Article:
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Friday, January 23, 2004 - Page updated at 03:00 P.M.
By Jay Inslee
President Bush's proposal to focus our resources on sending humans to Mars is intriguing, but it is not the most compelling reason that Americans ought to focus our interest on the Red Planet.
Instead, as we looked up into the night sky this past August and saw Mars hanging at its closest approach to Earth in 60,000 years, we could have had a collective epiphany by recognizing that a planet's climate can change dramatically. We could have resolved to protect our climate from changes disruptive to human civilization and adopt a new energy policy that would also create millions of jobs for our country.
Mars may have suffered a dramatic climate change, which plunged it into conditions apparently inhospitable for complex life. On Earth, we still have a beautiful atmosphere that precisely maintains a thermally driven climatic system that shelters, shields and sustains our natural treasures.
But change is in the air. We are adding record amounts of greenhouse gasses into the atmosphere, primarily in the form of CO2 derived from burning fossil fuels like oil, coal and gas. While human-induced global warming is not going to turn present-day Earth into present-day Mars, global warming is dire enough that our most distinguished scientists recently concluded that as many as 1 million species on the planet could be extinct by 2050 if affairs do not change.
Had our president thought about the circumstances of Mars and Earth while gazing at the Red Planet, he no doubt would have made a totally different energy proposal for our country. He could have called on the nation to engage in a great national effort to design, build and implement a new Apollo energy project, an American commitment to use our talents to create the new technologies that maintain our standard of living and the continuance of a healthy atmosphere.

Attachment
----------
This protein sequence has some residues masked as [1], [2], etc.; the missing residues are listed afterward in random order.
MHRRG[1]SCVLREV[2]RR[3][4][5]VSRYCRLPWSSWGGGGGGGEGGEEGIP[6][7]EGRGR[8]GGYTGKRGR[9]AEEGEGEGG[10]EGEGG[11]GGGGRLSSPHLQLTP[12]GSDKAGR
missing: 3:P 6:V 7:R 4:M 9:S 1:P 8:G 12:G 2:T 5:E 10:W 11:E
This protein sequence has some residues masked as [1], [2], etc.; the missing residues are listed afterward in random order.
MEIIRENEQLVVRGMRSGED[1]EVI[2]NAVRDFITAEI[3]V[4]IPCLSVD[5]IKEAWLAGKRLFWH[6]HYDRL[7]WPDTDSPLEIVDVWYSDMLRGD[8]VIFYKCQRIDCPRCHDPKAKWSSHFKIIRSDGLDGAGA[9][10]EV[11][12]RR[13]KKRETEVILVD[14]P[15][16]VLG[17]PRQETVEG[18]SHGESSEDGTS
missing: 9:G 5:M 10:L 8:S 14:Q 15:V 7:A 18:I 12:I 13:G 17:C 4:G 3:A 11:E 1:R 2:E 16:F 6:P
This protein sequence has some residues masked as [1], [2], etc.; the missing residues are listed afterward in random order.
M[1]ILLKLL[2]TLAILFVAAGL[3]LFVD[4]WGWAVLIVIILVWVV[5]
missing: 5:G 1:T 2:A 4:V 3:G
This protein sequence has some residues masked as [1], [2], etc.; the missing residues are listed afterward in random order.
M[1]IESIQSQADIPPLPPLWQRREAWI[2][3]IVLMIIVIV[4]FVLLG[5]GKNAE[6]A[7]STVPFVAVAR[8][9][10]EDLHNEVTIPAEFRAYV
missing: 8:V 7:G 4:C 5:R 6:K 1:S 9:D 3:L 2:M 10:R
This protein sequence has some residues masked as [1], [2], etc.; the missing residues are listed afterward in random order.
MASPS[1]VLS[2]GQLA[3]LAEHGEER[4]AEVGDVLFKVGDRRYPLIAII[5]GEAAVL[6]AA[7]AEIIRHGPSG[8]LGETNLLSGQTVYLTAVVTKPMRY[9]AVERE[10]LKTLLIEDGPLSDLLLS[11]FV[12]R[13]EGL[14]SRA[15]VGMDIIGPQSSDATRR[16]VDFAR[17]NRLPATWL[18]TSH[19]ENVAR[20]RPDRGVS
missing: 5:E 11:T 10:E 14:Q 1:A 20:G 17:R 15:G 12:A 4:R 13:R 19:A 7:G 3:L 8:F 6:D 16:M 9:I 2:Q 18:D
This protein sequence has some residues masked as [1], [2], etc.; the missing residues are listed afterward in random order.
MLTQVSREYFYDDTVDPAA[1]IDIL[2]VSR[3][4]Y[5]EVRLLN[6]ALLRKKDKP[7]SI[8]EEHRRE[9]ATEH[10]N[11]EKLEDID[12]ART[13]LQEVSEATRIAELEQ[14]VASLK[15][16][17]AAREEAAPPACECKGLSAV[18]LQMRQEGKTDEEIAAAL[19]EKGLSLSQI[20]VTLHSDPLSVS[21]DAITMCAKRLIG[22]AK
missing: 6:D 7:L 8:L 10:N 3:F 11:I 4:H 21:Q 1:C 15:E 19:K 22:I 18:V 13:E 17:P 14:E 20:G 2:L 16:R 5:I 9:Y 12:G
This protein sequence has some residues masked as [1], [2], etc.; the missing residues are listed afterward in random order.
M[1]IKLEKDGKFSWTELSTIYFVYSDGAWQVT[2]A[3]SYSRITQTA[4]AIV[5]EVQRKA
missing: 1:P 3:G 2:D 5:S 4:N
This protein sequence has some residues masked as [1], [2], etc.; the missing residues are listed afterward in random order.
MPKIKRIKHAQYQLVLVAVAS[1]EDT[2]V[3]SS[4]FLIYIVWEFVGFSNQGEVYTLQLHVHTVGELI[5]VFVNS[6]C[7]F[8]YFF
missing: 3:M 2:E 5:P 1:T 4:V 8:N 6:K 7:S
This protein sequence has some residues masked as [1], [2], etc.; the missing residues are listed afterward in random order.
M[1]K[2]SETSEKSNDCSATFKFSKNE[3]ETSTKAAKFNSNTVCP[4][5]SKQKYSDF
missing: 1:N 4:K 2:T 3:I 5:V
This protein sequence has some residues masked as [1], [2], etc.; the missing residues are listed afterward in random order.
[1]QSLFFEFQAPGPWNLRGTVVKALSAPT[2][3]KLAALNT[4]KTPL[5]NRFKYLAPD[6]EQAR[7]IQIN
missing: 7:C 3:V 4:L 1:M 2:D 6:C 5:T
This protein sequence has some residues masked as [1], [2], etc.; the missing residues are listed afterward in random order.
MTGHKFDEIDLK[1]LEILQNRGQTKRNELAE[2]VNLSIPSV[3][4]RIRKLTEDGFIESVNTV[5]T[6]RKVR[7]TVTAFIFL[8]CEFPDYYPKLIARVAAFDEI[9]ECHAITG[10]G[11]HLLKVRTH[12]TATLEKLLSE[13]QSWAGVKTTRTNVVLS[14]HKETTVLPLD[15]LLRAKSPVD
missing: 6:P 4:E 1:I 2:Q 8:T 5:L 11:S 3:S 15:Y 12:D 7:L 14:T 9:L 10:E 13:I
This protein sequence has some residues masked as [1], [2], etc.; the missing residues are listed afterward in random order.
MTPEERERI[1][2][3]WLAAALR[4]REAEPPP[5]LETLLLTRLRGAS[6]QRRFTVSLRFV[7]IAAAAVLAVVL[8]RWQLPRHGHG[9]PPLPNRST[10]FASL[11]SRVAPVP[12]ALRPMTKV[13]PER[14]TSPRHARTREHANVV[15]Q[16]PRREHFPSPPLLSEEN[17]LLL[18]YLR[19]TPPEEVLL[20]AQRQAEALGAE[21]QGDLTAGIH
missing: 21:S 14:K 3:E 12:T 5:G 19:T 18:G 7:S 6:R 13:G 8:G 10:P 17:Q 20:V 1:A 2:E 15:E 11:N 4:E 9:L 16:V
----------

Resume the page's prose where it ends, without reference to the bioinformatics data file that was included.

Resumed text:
The Apollo Alliance report also concluded that a "New Apollo Project" would stimulate $1.4 trillion in new gross domestic product (GDP), and add $953 billion in personal income and $323 billion in retail sales. And the Northwest is very well positioned to benefit economically from such an initiative.
Investing in industries and technology for the 21st century generates high-skilled, high-wage jobs for industries of the future. These jobs encompass many fields, from skilled craftsmen and laborers, to engineers and scientists.
Promoting the Apollo project will create and expand these high-paying jobs by improving the performance of our existing energy system, increasing production and consumption incentives for renewable energy and energy efficiency technologies, and promoting design and construction of mass-transit systems. This is important to the Puget Sound region, where we have a highly trained workforce and a technological genius for meeting such challenges.
Renewable energy also creates more jobs than other sources of energy most of these will be created in the struggling manufacturing sector, which will pioneer the new energy future by investment that allows manufacturers to retool and adopt new technologies and methods.
Locally, companies such as MicroPlanet, Potelco, Xantrex, MagnaDrive, Global Energy Concepts and Neah Power Systems could be international leaders in developing and manufacturing the technological equipment our country needs to take us into the new energy frontier.
MicroPlanet and Potelco are working on a new product to prevent excess waste on the power grid. Global Energy Concepts, a Kirkland company, is a world leader in developing wind energy projects. Saddle Rock Technologies is an Eastern Washington startup working on commercializing a potentially revolutionary replacement of the internal combustion engine. Finally, Bothell's Neah Power Systems is developing a micro-fuel cell for use in notebook PCs and other portable electronic devices.
Mars will not be as close to the White House, as it was on Aug. 27, until 2287. Let's hope that well before then, some occupant of that favored house points our country in the direction of preventing the change of our planet's atmosphere; becoming energy independent; and creating a wealth of new jobs.
U.S. Rep. Jay Inslee, D-Bainbridge Island, represents the 1st Congressional District of Washington state.
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